There are several moments in Alfonso Cuarón’s “Gravity” in which its protagonist, astronaut Dr. Ryan Stone (Sandra Bullock) forgets to breathe. Watching the film’s nerve-shredding moments of life-or-death action from the comfort of a movie theater seat, you’ll likely find yourself forgetting to breathe, too.
“Gravity,” Cuarón’s first film since 2006’s “Children of Men,” follows Stone and her seasoned and gregarious co-astronaut Matt Kowalski (George Clooney) as they attempt to repair a satellite on a routine space walk. “Houston, I have a bad feeling about this mission,” Kowalski says, before launching into another one of his many stories. All appears normal, and the two even take a moment to admire the staggering beauty of Earth from space—that is, until the destruction of a Russian satellite starts a chain reaction that destroys other satellites, causing shrapnel to rocket toward the pair. Stone and Kowalski are soon sent tumbling helplessly through zero gravity as metal chunks tear toward them at a deadly pace.
Unlike other movies centering on man’s struggle against nature—films that feature their heroes forging through the wilderness, steeling themselves against the ravages of the tundra, or staying afloat in the middle of an ocean—Stone doesn’t even have the comfort of gravity to keep her, well, grounded. Instead, she hurtles through space, struggling for balance amid clouds of satellite debris that appear like lethal bursts of confetti.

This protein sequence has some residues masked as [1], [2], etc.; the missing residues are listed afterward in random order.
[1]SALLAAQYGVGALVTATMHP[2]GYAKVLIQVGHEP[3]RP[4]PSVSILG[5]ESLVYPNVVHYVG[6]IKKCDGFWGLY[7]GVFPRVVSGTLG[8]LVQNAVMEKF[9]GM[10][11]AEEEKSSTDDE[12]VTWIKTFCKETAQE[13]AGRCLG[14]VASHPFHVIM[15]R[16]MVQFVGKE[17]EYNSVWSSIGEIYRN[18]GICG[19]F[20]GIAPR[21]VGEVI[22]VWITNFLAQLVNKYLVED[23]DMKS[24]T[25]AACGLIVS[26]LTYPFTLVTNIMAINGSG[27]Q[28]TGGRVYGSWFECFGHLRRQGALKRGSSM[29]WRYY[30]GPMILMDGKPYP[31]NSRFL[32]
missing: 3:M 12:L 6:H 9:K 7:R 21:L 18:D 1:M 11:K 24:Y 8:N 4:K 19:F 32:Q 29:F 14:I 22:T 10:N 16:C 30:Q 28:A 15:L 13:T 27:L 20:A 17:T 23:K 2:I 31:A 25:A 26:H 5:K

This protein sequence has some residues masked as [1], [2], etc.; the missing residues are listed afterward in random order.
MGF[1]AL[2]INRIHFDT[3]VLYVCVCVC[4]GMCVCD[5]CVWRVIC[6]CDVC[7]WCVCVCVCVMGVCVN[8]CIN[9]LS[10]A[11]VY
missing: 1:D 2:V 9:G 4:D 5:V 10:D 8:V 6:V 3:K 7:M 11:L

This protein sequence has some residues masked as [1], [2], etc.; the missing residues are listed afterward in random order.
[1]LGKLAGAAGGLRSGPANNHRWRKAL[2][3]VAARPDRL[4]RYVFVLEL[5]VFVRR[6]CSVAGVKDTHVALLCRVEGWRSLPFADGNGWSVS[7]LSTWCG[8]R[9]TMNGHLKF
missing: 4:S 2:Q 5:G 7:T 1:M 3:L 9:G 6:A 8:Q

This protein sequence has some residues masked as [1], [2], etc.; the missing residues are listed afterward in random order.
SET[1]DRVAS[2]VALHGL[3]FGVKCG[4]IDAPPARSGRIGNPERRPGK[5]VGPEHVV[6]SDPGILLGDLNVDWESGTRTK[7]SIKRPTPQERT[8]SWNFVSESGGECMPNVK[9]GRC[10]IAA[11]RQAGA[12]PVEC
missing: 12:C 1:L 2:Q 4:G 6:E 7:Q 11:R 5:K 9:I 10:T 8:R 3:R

The film opens with a technically brilliant, uninterrupted 17-minute shot, one of the most impressive long takes this side of the ballroom scene in Orson Welles’ “The Magnificent Ambersons.” At one point, Cuarón shoots Bullock as an unbelievably small speck suspended between the blue expanses of Earth and the ineffable void of the cosmos, lost in hopeless orbit. The film recalls David Bowie’s “Space Oddity,” the ballad of unlucky Major Tom, “sitting in a tin can far above the world.” Bullock puts it best as she groans with exhaustion, “I hate space.”
Bullock offers a bravura performance as a woman who is well-acquainted with loss but who refuses to give up in the face of near-certain death. The panic and pain play subtly across her face in Cuarón’s claustrophobic close-ups—her understated performance allows her to be a perfect avatar through which the audience can experience her journey.
One gorgeous shot shows Bullock, vulnerable, her head shorn, curled up and fetus-like in the zero gravity of the International Space Station. Another shows her emotionally cratered face wiped of affect, as she contemplates suicide. Clooney also shines in his role as a wisecracking cheerleader.
The film’s most glaring fault is that, with all its unmoored, dizzy spinning and streaks of light, it can give one an incredible headache. But one feels all the more sympathy for the characters themselves, whose heads must have throbbed as they twirled like tops through the ether. Some of the science is questionable, but Cuarón dispenses with strict adherence to Newtonian physics in order to spin an arresting saga. This film is about survival—the instinct to keep forging ahead in the face of spectacular destruction—and reminds you not only of the tenacity of the human spirit, but also of how lovely it is to be firmly on the ground.
“Gravity” is showing at the AMC Magic Johnson Harlem 9, 2309 Frederick Douglass Blvd., and AMC 84th Street 6, 2310 Broadway.